Italian Gestures

New York Times article details the origins and importance of Italian Gestures.

Far more than quaint folklore, gestures have a rich history. One theory holds that Italians developed them as an alternative form of communication during the centuries when they lived under foreign occupation — by Austria, France and Spain in the 14th through 19th centuries — as a way of communicating without their overlords understanding.

Another theory, advanced by Adam Kendon, the editor in chief of the journal Gesture, is that in overpopulated cities like Naples, gesturing became a way of competing, of marking one’s territory in a crowded arena. “To get attention, people gestured and used their whole bodies,” Ms. Poggi said, explaining the theory.

Andrea De Jorio, a 19th-century priest and archaeologist, discovered comparisons between the gestures used by the figures painted on ancient Greek vases found in the Naples area and the gestures used by his Neapolitan contemporaries.

Over the centuries, languages have evolved, but gestures remain. “Gestures change less than words,” Ms. Poggi said.

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The Next Iteration

The Bandit’s been in the workshop cutting, sawing, and sanding down a new version of Hand It!. WordPress and Tumblr are cool platforms which have allowed a steady stream of posts to all kinds of readers, but I’m interested in getting a website going that is driven by user-content to truly make this the “Wikipedia of Hand Gestures.”

For those interested, here is a prototype of Hand It’s evolution. It’s currently hosted on my college’s servers, so it may be removed at a later date in order to free up space for new students. The homepage would feature one submitted gesture for a period of 2/3 days before moving to the archives. Submitting will be done by email and checking new content would be as simple as logging into the homepage. All submissions will be considered and curated by your beloved Bandit, in order to keep it as clean and fun as possible.

From a design standpoint, I wanted to highlight the content, so I opted for a minimal aesthetic. zenhabits.net was a big inspiration. The world and web are cluttered enough already, checking Hand It! should be as calmingly humorous as a monk tickling your belly.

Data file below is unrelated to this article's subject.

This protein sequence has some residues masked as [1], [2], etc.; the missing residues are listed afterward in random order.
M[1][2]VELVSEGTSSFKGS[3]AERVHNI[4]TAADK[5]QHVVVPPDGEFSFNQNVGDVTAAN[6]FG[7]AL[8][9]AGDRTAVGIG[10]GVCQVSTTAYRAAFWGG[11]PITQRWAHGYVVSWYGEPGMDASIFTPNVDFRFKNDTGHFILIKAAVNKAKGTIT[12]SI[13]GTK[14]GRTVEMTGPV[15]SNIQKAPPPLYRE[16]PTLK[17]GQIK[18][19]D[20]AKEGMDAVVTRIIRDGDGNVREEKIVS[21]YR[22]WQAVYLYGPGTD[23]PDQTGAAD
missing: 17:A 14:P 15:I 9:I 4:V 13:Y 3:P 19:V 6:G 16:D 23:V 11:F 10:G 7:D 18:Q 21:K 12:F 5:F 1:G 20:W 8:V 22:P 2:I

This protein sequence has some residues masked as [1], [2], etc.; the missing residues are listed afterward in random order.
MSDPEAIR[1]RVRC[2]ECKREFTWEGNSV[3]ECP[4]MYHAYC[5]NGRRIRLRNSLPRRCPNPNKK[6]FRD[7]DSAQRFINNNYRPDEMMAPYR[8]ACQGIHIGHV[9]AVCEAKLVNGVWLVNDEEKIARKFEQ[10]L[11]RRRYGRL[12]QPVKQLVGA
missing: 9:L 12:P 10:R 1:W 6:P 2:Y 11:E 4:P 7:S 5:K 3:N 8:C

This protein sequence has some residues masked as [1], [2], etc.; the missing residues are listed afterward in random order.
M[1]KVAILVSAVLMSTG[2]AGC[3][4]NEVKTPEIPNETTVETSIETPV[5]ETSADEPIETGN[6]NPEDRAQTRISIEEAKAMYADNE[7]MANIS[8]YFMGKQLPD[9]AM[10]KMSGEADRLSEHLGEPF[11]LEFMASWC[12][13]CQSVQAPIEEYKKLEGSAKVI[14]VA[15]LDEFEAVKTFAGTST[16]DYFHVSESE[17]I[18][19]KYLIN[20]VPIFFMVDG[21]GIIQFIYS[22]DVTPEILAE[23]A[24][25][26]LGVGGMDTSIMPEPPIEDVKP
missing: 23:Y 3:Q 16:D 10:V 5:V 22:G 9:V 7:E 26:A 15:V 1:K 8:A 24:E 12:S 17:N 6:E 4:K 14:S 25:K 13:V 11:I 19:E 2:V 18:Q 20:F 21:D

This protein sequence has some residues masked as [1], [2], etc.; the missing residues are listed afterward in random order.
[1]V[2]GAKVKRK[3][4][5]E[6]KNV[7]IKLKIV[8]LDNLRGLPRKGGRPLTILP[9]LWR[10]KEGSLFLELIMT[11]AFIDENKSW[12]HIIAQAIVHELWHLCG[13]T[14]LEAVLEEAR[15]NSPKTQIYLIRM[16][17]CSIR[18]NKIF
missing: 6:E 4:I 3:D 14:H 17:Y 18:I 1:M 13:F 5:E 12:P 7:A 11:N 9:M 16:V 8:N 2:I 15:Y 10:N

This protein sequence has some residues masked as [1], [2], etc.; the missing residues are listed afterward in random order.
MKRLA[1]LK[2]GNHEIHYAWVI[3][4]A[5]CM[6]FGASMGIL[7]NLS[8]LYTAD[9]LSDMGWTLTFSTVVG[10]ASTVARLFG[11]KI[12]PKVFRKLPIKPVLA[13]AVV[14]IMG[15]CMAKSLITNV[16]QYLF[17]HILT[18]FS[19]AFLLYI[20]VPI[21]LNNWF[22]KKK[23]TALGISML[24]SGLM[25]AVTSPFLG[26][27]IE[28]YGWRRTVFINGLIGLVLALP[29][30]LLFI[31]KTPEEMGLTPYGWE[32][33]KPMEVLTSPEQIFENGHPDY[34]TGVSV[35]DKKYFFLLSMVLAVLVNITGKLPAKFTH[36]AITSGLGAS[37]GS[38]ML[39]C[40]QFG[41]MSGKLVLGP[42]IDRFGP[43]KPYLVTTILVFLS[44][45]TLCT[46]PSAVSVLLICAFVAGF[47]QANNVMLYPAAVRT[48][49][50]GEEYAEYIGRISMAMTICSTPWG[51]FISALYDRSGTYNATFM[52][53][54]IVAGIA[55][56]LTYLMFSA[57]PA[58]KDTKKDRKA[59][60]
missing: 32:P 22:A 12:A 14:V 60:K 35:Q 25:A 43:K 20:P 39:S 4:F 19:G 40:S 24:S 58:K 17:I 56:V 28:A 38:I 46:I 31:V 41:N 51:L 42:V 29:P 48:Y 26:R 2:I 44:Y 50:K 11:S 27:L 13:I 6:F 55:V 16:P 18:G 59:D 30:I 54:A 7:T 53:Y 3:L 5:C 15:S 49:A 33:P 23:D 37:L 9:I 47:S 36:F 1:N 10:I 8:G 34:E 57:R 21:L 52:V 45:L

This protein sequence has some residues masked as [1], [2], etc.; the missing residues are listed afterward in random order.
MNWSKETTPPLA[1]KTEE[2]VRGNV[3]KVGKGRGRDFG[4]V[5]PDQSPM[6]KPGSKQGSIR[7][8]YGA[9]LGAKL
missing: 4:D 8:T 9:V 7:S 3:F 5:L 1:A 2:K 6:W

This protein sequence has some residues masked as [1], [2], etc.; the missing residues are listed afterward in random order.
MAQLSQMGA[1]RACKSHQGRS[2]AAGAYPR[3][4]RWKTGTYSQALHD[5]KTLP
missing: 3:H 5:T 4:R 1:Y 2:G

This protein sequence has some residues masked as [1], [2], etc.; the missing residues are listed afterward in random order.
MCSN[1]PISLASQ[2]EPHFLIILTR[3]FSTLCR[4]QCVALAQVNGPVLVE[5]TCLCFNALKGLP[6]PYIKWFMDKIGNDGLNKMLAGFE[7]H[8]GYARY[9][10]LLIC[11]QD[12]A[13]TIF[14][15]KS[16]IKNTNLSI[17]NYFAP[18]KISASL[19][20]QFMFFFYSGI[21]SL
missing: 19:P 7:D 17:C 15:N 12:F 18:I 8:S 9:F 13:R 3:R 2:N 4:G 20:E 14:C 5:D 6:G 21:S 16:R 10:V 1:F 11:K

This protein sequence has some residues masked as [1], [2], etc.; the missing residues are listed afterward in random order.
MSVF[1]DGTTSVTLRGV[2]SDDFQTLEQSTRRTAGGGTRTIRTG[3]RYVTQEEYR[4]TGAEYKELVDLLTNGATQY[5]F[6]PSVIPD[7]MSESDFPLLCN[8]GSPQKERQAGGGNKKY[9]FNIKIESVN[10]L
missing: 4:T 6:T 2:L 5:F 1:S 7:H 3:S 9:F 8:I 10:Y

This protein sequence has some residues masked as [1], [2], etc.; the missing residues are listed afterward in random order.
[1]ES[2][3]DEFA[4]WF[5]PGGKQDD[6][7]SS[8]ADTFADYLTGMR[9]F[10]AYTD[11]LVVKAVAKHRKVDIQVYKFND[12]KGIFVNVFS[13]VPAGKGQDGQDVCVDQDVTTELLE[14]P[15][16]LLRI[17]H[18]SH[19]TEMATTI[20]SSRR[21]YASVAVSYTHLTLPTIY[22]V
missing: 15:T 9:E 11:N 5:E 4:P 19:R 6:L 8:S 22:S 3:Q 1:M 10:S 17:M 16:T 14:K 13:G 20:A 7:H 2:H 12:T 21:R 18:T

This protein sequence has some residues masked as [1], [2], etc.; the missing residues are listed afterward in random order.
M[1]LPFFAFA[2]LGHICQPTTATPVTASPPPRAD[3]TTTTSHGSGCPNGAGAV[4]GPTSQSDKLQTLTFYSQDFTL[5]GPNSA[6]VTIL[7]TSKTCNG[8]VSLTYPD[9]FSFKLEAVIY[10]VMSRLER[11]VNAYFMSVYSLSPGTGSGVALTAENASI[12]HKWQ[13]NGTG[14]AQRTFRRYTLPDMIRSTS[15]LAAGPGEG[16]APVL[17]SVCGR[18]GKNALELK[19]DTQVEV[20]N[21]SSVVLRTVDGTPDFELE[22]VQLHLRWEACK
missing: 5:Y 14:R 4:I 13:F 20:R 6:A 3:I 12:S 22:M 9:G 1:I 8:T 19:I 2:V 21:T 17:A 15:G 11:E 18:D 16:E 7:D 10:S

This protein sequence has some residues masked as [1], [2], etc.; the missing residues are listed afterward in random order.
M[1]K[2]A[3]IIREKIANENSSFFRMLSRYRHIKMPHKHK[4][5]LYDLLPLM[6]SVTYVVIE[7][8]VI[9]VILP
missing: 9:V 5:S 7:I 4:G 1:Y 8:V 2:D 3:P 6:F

Any and all feedback is more than appreciated, so please comment, message me, or email handitbandit@gmail.com with anything you have to say, spit, or yell.

Hiatus

Due to my busy schedule and all-consuming job search, Hand It! will be on hiatus for an indeterminate period of time.

I am also currently developing the next iteration of this project, which will not live on WordPress and will be centered around user-submissions to get this project closer to becoming a true “Wikipedia for hand gestures.”

In the meantime, feel free to email handitbandit[at]gmail.com with any ideas, submissions, questions or concerns.

Farewell and keep gesturing!

Shaka

Gesticulate

Being at a loss of words is like reaching into one’s pocket at a cash register only to feel deep, vacant cloth. It can blindside you. Shake you up from top to bottom until you start foaming over.

Oftentimes people will say they can’t properly “articulate” themselves in these moments. When you can’t articulate, you need to gesticulate. Let your hand gestures do what they do best by expressing the thoughts and feelings that your vocal chords cannot.

Guitarists let their fingers do the talking. Painters lash their hands in all directions. We all fill the wordless void with some form of expression, which often involves hand gestures.

gesticulate

This is frustration, disappointment, and hopelessness; tensed fingers try to squeeze these feelings out of the mind.

7 Situations You Need Hand Gestures For

  1. Caught in deep thought
  2. Out partying with strangers
  3. Needing to look more formal
  4. Someone questions your legitimacy
  5. Respectfully greeting somebody
  6. Asking for quiet while being quiet
  7. Chatting with a curious friend

How to Capture the Moment by Sharing Hand Gestures Online

Words can fail us, emoticons can fall short, and reaction gifs may not be enough. Communicating online poses difficulty for those who gesticulate as much as they articulate. So many emotions can be missed. So much humor can be lost. There are many moments that are best captured or expressed by a hand gesture, but how does one share a hand gesture online?

Here are the two best ways you can share the perfect hand gesture for your next online interaction.

1. Use “the web’s first and only hand manual” to find a fitting hand gesture.

Hand It! exists so you can look up and share hand gestures with your friends and family. You can do this in two ways. First, search our collection, click on the title of the post, and copy that URL and paste it into your communication medium of choice. Secondly, you can go through Hand It!, right-click on a picture of a gesture, select “Copy Image URL,” and send that link along to your homies.

2. Let your own hands do the talking.

We all come equipped with the ability to make and share hand gestures. Hopefully, your many social interactions have exposed you to a wealth of different ones. Take a picture of the hand gesture with a webcam or phone, then send that picture. Use Twitter and Instagram on your computer or phone to share the picture. Also, Snapchat’s quick-disappearing act makes it the best medium to share offensive gestures. Video chats on Skype or Facebook give you the freedom to make any hand gesture(s) you want.